I feel stupid asking, but I can't seem to find the answer to this anywhere. I'm trying to follow these instructions to edit my bash prompt, but there is no .bashrc in either my user directory (~/.bashrc), or in my home directory, or in the main file system directory.

There is no .bashrc in /etc/ (there is a bash.bashrc, however).

Do I create a .bashrc file in my user or home directory? Is there a better, more recent set of instructions for modifying the bash prompt?

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    You do not need to find/edit .bashrc in /etc/. There should be a .bashrc file in your home directory. Try to open/edit ~/.bashrc. But before that I should also ask if you are new to Linux. If you are new to Linux, then I can post detailed instructions here.
    – Ankit
    Apr 28, 2012 at 15:44
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    All of the above answers recommend putting your aliases in .bashrc, but you should put them in .bash_profile Edit To clarify, don't create a .bashrc if it's just for this, create or modify ~/.bash_profile Jul 9, 2014 at 13:33
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    @Louis Defining aliases in .bash_profile is wrong. In Ubuntu .profile (which runs for login shells) sources .bashrc when it's an interactive bash shell. So putting aliases in .bashrc (or .bash_aliases, sourced in .bashrc) defines them in all interactive bash shells. Aliases in .bash_profile yields this problem, and others. See this, that, this post, and the default ~/.bashrc's comments recommending putting aliases there or in .bash_aliases. Apr 8, 2015 at 18:50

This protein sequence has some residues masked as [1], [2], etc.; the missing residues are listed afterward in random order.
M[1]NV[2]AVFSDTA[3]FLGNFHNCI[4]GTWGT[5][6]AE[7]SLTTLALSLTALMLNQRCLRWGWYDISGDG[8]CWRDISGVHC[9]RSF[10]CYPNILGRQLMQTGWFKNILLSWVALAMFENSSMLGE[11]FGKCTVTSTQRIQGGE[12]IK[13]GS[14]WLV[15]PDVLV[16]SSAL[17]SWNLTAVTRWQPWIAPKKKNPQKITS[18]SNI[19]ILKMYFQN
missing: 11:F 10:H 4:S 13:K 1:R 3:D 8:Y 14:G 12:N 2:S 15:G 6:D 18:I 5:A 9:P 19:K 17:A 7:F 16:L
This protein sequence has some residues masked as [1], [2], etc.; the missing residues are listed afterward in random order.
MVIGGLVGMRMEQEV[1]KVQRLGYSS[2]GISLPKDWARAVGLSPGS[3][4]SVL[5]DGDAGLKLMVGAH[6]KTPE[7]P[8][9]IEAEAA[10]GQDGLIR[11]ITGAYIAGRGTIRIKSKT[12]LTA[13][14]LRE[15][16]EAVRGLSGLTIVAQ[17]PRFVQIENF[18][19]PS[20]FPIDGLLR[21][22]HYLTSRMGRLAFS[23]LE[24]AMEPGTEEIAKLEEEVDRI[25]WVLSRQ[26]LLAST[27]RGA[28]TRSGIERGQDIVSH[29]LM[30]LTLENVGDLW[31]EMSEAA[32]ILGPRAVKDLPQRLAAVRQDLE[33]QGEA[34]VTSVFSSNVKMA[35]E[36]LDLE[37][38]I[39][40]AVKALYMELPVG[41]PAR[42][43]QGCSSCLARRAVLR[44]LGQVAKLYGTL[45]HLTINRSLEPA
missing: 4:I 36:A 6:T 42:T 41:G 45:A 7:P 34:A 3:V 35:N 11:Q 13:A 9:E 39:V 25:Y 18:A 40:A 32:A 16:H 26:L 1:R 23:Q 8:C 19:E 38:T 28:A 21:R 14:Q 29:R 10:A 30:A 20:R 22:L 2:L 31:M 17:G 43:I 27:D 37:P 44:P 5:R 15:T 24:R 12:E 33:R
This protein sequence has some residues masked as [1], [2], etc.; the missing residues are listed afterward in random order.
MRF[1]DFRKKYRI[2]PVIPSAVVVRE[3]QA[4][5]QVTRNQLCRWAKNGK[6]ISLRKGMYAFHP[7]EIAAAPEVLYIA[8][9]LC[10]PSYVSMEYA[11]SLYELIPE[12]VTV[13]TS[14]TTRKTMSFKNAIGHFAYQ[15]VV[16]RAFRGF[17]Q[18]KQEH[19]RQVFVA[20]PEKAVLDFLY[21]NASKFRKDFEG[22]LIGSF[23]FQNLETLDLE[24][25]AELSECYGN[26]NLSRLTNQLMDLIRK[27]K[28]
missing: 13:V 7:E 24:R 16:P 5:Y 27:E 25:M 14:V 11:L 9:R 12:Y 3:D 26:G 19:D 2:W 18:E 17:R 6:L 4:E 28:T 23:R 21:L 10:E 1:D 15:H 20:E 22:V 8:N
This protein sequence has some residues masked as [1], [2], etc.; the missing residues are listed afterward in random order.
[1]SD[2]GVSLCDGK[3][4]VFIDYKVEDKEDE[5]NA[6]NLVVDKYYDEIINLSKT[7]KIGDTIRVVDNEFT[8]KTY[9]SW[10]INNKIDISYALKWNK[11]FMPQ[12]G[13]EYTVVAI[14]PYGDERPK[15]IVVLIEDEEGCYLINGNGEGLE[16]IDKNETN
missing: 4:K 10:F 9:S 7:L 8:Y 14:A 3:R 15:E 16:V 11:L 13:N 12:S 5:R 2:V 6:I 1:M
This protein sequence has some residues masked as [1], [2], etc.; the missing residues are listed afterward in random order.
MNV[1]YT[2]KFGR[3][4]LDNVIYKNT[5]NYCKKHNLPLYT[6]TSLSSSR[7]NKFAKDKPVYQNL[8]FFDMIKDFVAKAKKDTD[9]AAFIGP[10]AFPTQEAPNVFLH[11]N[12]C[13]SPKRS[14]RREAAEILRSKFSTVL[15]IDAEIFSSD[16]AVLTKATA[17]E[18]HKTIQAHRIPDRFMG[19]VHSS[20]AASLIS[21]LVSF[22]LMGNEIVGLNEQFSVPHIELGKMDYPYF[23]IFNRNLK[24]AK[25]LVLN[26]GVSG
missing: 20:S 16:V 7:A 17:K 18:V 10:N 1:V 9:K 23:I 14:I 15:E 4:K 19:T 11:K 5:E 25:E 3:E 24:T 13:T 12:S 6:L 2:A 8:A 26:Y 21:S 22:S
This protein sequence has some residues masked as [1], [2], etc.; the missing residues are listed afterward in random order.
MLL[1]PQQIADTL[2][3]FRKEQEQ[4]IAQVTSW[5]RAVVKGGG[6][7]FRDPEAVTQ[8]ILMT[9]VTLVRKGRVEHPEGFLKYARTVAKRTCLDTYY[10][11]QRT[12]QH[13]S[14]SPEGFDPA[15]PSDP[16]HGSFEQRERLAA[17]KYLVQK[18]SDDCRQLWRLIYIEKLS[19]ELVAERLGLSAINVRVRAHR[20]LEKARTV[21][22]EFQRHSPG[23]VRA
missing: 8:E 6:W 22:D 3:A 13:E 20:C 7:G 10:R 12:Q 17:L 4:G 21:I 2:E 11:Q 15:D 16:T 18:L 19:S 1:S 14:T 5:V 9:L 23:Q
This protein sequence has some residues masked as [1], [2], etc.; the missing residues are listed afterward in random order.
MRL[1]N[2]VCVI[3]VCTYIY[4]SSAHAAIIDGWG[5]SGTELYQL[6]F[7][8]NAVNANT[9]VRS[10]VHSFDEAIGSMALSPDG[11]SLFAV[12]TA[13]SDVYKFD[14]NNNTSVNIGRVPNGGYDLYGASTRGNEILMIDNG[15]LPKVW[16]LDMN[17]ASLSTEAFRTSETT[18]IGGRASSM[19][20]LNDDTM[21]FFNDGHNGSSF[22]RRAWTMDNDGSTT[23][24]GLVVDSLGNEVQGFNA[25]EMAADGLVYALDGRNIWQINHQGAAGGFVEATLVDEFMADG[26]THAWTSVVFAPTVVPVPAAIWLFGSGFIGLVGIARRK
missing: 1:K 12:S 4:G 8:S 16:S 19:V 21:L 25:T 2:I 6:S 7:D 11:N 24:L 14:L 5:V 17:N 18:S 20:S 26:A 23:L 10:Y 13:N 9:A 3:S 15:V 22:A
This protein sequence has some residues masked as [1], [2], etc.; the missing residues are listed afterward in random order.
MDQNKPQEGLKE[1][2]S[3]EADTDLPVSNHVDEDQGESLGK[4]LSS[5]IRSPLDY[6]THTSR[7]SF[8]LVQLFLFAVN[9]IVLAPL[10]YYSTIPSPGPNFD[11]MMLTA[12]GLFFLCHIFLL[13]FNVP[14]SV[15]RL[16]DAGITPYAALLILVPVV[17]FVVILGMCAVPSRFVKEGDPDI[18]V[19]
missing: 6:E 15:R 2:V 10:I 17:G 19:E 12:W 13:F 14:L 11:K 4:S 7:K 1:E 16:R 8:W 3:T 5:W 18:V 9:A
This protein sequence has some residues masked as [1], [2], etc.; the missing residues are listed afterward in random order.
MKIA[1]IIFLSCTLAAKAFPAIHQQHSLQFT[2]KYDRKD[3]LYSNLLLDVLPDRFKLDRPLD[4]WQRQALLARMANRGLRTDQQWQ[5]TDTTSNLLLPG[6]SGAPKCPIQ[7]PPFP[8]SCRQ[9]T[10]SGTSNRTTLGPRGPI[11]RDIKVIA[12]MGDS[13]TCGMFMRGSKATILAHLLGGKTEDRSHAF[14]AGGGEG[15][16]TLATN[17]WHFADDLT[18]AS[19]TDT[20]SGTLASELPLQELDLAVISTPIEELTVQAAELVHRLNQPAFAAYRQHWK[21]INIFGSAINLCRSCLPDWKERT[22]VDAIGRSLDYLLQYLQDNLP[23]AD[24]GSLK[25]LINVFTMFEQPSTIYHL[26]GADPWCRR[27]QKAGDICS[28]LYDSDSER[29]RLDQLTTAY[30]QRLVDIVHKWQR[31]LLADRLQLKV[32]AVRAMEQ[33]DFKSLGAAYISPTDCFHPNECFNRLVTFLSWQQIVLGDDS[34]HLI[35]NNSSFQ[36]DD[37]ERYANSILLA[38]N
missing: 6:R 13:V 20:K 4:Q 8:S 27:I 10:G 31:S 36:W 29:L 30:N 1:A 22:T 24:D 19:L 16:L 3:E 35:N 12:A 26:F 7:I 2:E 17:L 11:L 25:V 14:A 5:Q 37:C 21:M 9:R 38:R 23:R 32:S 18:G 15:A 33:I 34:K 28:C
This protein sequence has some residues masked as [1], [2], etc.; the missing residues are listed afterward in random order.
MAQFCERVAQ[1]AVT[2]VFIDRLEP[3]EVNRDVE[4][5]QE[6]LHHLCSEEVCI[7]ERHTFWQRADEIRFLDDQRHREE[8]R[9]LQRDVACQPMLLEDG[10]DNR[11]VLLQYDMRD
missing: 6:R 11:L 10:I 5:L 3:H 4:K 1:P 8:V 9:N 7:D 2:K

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    Oh wow, I'm very sorry if I've misled anyone. I wrote that comment just a few months into using Linux. Peculiarly I do now have them in .bashrc and sourced my .bashrc in .bash_profile with code copied from this SuperUser answer ("Get the aliases and functions"). Thanks for correcting these commonly viewed questions Eliah, really nice answer here! Apr 8, 2015 at 18:56
  • Answer for similar question for Windows is here Git for Windows: .bashrc or equivalent config files for Git Bash shell Feb 16, 2016 at 23:45

11 Answers 11


Don't forget it is a hidden file inside your home directory (you would not be the first to do a ls -l and thinking it is not there).

Do a:

ls -la ~/ | more

There should be a .bashrc on the first page. If not just create it with:

vi ~/.bashrc

and add in the lines you need to add into it.

Permissions of my .bashrc are:

-rw-r--r--  1 discworld discworld  3330 Mar 10 16:03 .bashrc

(chmod 644 .bashrc to make it rw r r).

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    That was exactly it -- hidden file, and I didn't think to look beyond the obvious. Thanks -- maybe this will help other shmucks like me as well. :) Apr 28, 2012 at 15:21
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    I don't seem to get the sudo... line, isn't this touch ~/.bashrc?
    – lgarzo
    Apr 28, 2012 at 15:22
  • @Rinzwind I think that line still has an extra dot in the filename.
    – lgarzo
    Apr 28, 2012 at 15:27
  • No, there was no extra dot! I deny there to have been 2 errors in that command! :=D